A Buckle is a sweet dessert that is made from a cake batter traditionally topped with berries, which is topped with a streusel type topping. The batter rises up as it bakes and the berries and streusel topping sink at uneven intervals, forming a buckled affect in the cake. Originally, buckle was made as a single layer cake topped with blueberries. However, over the years a variety of berries, fruits and toppings have been added to make different versions of this cake dessert.

Some recipes have the berries folded into the batter and some spread the berries on top. It is also often made with blueberries and another fruit combined into the cake and topped with the streusel coating.

See How to Make Blueberry Buckle.

Apple Pandowdy

A pandowdy is a sweet dessert that is made with a pastry or bread dough topping that covers a fruit base made from one or several fruits. Apple Pandowdy is the most common version of this dessert. When prepared, the dough is rolled out into thin circular or square shape matching the shape of the deep baking dish containing the fruit. Nuts, such as sliced almonds, are often added to the Pandowdy dough.

There are two methods that can be used to bake the dough for the pandowdy. The dough may be baked separately from the fruit and then added during the baking time or it can be baked with the fruit. When baked with the fruit, the dish is taken out of the oven after a short period of baking time, and then the dough is scored, and pressed into the fruit. The pandowdy is then placed back in the oven to finish baking.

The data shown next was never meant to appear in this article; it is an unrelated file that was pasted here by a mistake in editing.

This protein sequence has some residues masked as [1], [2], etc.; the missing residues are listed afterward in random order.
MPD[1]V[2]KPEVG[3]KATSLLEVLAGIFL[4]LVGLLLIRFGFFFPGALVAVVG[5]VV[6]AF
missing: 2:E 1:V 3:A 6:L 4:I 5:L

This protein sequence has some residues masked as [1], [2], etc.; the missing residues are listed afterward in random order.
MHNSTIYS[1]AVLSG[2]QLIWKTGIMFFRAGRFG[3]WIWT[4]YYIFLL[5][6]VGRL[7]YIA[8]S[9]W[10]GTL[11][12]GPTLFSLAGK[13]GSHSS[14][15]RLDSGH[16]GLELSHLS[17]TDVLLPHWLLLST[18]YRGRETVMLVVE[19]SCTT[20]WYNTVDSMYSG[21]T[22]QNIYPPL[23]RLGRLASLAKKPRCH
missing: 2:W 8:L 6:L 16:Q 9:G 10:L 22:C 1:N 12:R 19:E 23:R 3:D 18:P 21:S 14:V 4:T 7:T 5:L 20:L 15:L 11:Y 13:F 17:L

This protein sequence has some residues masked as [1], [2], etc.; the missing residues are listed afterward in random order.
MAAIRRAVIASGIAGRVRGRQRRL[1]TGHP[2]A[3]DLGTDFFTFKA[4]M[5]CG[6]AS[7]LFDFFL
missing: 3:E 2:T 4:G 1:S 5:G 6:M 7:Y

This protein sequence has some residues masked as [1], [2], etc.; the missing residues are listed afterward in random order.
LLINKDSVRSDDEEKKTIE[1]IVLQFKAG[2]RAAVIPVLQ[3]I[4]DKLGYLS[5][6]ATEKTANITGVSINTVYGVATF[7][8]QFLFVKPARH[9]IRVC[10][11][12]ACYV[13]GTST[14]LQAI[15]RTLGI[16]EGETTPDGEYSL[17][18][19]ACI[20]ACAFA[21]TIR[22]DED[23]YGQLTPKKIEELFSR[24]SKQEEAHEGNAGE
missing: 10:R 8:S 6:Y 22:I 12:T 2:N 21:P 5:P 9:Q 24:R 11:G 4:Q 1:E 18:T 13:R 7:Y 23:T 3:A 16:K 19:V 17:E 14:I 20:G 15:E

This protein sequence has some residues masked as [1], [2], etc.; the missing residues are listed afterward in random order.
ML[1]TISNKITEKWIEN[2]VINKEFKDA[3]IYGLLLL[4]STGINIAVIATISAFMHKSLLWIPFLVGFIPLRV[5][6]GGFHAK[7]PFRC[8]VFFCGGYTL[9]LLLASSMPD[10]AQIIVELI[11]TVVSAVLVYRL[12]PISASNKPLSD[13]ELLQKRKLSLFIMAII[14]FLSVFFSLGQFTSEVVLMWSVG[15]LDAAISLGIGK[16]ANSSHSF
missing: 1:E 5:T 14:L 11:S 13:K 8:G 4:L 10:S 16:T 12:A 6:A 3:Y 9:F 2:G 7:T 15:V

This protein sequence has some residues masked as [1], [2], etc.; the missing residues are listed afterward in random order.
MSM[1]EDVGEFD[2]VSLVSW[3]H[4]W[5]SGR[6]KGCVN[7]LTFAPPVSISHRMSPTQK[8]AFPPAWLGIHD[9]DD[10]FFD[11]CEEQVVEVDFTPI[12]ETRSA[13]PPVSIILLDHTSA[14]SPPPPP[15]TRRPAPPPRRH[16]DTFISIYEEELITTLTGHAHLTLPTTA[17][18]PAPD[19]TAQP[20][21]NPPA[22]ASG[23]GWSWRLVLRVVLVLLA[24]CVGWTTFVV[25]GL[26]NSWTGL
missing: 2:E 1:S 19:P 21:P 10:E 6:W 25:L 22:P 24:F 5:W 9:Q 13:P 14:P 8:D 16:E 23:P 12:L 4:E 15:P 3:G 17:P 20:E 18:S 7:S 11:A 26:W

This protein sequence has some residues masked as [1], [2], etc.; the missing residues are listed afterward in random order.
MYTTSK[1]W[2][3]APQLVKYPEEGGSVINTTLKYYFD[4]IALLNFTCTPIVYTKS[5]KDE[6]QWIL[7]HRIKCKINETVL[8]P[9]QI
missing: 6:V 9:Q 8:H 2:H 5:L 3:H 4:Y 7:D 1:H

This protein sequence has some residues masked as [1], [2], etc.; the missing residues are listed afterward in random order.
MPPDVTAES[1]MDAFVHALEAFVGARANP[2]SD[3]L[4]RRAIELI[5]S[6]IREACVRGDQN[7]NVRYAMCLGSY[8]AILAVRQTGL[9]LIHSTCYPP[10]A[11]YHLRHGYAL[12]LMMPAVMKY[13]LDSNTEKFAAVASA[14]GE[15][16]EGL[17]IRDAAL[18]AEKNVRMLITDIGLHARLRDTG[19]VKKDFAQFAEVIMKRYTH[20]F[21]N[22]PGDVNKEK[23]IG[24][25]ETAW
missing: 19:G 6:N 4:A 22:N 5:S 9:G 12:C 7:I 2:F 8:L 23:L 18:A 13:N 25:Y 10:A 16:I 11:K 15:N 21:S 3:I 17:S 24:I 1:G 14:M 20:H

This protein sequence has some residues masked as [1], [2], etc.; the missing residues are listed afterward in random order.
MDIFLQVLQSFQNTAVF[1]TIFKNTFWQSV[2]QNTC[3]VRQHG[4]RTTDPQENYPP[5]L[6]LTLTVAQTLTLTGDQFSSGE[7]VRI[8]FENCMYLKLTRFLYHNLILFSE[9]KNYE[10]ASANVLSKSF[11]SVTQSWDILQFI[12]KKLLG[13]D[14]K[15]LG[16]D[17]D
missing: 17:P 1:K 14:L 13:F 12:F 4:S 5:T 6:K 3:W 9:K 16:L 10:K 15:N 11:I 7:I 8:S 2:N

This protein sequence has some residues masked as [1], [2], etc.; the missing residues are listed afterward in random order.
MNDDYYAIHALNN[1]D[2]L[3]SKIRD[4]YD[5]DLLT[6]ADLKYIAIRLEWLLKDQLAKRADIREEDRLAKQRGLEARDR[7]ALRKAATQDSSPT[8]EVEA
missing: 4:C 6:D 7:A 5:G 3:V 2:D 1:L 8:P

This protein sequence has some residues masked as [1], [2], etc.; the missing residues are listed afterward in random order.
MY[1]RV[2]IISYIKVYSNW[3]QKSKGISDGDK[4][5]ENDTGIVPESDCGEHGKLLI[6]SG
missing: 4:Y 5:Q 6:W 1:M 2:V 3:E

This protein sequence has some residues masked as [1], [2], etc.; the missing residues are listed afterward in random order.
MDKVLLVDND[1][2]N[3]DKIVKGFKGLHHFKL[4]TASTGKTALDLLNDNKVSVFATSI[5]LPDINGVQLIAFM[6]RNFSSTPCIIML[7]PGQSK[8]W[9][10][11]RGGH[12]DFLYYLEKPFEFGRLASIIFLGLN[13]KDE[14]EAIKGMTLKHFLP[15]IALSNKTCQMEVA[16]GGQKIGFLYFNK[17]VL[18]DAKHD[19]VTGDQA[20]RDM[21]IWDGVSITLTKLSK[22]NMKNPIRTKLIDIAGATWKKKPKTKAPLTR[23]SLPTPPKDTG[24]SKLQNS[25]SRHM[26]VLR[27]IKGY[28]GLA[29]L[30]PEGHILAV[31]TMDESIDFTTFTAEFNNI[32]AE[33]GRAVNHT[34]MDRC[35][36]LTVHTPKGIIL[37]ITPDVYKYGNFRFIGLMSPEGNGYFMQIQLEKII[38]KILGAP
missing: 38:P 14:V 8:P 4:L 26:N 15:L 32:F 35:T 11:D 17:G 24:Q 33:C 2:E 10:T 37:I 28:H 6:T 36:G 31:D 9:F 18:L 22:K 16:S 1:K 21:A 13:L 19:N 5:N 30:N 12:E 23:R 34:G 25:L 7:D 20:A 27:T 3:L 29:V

If the dough is baked separately from the fruit, the fruit is mixed with brown sugar or molasses, cornstarch, and spices and then baked until tender and juicy. The baked dough topping is placed on top of the partially baked fruit mixture, pressed down slightly into the mixture and baked with the fruit until the dough is golden brown and the fruit is thick and bubbling. The dough becomes crisp and crumbly, adding a texture that enhances the fruit mixture. Very similar to a cobbler, grunt or slump, the deep-dished pandowdy can be served as a dessert or snack that is typically warm and topped with whipped cream or ice cream.

See How to Make Apple Pandowdy.